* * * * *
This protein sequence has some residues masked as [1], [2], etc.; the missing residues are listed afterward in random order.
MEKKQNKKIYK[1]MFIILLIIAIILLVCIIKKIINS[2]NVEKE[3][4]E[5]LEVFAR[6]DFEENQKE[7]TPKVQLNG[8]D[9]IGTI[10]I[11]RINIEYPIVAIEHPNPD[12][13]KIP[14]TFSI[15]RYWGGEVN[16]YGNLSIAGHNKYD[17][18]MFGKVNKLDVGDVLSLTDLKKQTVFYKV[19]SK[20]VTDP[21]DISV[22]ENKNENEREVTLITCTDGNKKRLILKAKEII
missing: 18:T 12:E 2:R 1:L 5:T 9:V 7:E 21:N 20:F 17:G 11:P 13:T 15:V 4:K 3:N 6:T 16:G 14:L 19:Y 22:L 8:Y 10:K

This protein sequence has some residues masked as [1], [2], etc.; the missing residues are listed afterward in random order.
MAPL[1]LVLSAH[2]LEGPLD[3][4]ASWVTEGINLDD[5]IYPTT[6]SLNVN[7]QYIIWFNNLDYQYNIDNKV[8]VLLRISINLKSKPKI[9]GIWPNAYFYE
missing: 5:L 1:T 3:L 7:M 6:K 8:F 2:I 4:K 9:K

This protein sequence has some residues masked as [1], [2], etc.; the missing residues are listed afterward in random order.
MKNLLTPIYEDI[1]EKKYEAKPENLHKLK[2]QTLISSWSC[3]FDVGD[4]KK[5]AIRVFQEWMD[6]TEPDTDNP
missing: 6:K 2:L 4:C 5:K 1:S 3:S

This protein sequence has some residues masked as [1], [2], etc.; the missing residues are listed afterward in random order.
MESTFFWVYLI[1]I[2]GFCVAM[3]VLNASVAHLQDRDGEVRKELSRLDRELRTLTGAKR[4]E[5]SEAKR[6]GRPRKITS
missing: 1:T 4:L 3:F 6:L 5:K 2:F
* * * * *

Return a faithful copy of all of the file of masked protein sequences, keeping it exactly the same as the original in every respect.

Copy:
This protein sequence has some residues masked as [1], [2], etc.; the missing residues are listed afterward in random order.
MEKKQNKKIYK[1]MFIILLIIAIILLVCIIKKIINS[2]NVEKE[3][4]E[5]LEVFAR[6]DFEENQKE[7]TPKVQLNG[8]D[9]IGTI[10]I[11]RINIEYPIVAIEHPNPD[12][13]KIP[14]TFSI[15]RYWGGEVN[16]YGNLSIAGHNKYD[17][18]MFGKVNKLDVGDVLSLTDLKKQTVFYKV[19]SK[20]VTDP[21]DISV[22]ENKNENEREVTLITCTDGNKKRLILKAKEII
missing: 18:T 12:E 2:R 1:L 5:T 9:V 7:E 21:N 20:F 17:G 11:P 13:T 15:V 4:K 3:N 6:T 16:G 14:L 19:Y 22:L 8:Y 10:K

This protein sequence has some residues masked as [1], [2], etc.; the missing residues are listed afterward in random order.
MAPL[1]LVLSAH[2]LEGPLD[3][4]ASWVTEGINLDD[5]IYPTT[6]SLNVN[7]QYIIWFNNLDYQYNIDNKV[8]VLLRISINLKSKPKI[9]GIWPNAYFYE
missing: 5:L 1:T 3:L 7:M 6:K 8:F 2:I 4:K 9:K

This protein sequence has some residues masked as [1], [2], etc.; the missing residues are listed afterward in random order.
MKNLLTPIYEDI[1]EKKYEAKPENLHKLK[2]QTLISSWSC[3]FDVGD[4]KK[5]AIRVFQEWMD[6]TEPDTDNP
missing: 6:K 2:L 4:C 5:K 1:S 3:S

This protein sequence has some residues masked as [1], [2], etc.; the missing residues are listed afterward in random order.
MESTFFWVYLI[1]I[2]GFCVAM[3]VLNASVAHLQDRDGEVRKELSRLDRELRTLTGAKR[4]E[5]SEAKR[6]GRPRKITS
missing: 1:T 4:L 3:F 6:L 5:K 2:F